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Political Use of the Internet

Photo of Noriko Hara

"The Internet has stimulated academic inquiries on the political implications of its use."

Noriko Hara, SLIS faculty member, and colleague Youngmin Jo (Department of Political Science, IU Bloomington) co-authored a paper that will be presented at the Annual Meeting of the American Political Science Association in Chicago (August 30-September 2, 2007). The talk abstract is below.


Political Use of the Internet:
A comparative analysis of U.S. and South Korea presidential campaigns

The Internet has stimulated academic inquiries on the political implications of its use. In this study, we explore the democratic implications of the Internet in the context of the interplay between information and communication technologies (ICTs) and the nature of civic engagement. As the advancement of information and communication technologies has become indispensable in the United States (Hoffman, Novak, Venkatesh, 2004) and other countries, it is increasingly prevalent for the general public to use the Internet for civic engagement and to overcome silence in political issues. Similarly, the Internet has started to make significant impacts on politics. The U.S. presidential election in 2000 marks the advent of Internet use in political campaigns as Bimber and Davis (2003) contend. Four years later in 2004, political parties, candidates, and other organizations used the Internet to effectively mobilize voters and to promote candidates' visions (Jacobs, 2005). In the 2002 presidential election in South Korea, many claimed that the victory of a disadvantaged presidential candidate owed much to online campaigning (French, 2003). It is unquestionable that various socio-political factors are influencing use of the Internet for political purposes, but previous studies have not included cross-country comparison. Given that the exploration of the impact of the Internet on political changes is still in its infancy, more empirical work must be done before the link between ICTs and democratic development can be theorized. In this study, the central question investigated is: has the Internet altered the nature of civic engagement and political participation in recent presidential elections? We use a qualitative case study method to compare and contrast the use of the Internet for recent presidential campaigns in the U.S. and Korea. To investigate the role of ICTs in political campaigns, we will discuss three areas of influence in particular (fundraising, civic participation, and e-mobilization), identifying similarities and differences between the U.S. and Korea. The result of our analysis shows that the impact of the Internet on the two presidential elections differed in all three areas. The impact of the Internet on democratic development should not be overstated. Our main argument is twofold. First, the Internet provides ordinary citizens with political resources and opportunities to expand their political participation in a democratic environment. Second, Internet-based collective action can lead to political changes, both positive and negative, depending on the interaction pattern between the state and society. While the political implications of ICTs come to the fore, the predominant factor in the recent presidential elections remained traditional representative mechanisms. These results will shed light on social and organizational practices with respect to the potential political utilization of ICTs in two different countries.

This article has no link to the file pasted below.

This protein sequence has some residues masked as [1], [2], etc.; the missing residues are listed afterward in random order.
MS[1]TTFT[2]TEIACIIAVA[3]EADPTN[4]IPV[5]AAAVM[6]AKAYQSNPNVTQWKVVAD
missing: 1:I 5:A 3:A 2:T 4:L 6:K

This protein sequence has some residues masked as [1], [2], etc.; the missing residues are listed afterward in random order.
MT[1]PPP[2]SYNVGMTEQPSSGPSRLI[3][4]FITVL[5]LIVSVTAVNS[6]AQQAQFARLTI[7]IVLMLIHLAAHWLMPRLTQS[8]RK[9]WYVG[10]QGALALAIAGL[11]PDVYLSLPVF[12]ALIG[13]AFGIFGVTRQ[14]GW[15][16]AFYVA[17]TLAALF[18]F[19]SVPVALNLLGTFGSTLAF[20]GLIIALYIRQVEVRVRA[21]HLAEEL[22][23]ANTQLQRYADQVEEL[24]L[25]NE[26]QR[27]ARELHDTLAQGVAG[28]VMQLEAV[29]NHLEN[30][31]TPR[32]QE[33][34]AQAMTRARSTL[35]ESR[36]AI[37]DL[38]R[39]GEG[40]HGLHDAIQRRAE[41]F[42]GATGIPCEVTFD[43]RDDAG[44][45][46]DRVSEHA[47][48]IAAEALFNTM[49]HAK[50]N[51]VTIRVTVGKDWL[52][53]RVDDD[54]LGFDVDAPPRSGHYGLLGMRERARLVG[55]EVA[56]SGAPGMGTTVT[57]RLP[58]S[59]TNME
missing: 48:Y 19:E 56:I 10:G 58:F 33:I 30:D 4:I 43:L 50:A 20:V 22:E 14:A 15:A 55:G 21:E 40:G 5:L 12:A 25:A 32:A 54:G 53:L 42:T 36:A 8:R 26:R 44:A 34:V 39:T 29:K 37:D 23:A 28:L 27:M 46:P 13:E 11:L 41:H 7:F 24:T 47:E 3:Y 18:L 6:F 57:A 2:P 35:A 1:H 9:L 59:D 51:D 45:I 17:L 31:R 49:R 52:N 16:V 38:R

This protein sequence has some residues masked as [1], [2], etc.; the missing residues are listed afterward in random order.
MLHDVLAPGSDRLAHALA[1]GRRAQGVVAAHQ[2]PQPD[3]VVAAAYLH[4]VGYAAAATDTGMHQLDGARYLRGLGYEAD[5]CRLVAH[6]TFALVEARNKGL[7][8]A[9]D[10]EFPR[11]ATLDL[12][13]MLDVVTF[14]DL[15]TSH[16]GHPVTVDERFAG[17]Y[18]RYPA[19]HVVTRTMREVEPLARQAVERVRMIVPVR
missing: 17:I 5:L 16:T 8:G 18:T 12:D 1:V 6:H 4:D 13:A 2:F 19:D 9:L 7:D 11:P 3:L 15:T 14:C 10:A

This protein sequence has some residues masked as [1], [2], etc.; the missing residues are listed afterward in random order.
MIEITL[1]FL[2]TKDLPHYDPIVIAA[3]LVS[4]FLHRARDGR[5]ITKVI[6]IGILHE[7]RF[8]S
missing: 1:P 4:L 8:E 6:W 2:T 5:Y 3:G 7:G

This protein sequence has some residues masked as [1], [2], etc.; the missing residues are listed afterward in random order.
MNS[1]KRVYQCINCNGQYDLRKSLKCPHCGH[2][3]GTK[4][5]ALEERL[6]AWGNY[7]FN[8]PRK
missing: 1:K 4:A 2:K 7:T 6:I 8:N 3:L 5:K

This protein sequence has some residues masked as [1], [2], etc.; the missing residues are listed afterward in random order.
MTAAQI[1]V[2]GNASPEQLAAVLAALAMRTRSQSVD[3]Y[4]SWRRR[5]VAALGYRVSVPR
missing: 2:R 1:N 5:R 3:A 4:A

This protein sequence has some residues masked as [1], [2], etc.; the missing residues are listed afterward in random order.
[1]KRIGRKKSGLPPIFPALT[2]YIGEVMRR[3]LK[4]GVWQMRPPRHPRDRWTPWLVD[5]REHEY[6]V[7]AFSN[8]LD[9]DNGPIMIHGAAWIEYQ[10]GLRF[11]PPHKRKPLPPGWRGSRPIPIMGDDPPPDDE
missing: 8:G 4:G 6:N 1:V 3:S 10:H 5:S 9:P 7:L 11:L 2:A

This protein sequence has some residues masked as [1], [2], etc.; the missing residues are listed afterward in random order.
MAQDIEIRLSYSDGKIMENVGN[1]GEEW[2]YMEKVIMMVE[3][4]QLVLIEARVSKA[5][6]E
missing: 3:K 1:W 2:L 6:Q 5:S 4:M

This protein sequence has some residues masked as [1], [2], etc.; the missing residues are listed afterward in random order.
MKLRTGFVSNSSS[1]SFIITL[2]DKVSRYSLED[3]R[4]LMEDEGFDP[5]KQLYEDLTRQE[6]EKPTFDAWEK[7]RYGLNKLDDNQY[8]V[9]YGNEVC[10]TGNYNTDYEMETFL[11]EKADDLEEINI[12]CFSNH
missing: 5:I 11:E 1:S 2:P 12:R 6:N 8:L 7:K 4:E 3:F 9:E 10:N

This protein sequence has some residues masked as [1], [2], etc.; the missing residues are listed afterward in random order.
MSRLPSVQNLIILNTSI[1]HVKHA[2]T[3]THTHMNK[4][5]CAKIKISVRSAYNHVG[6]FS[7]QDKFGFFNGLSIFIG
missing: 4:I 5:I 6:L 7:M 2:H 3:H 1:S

Jo, Y., & Hara, N. (2007, August). Political use of the Internet: A comparative analysis of U.S. and South Korea presidential campaigns. Annual Meeting of the American Political Science Association, Chicago, IL.

Posted August 30, 2007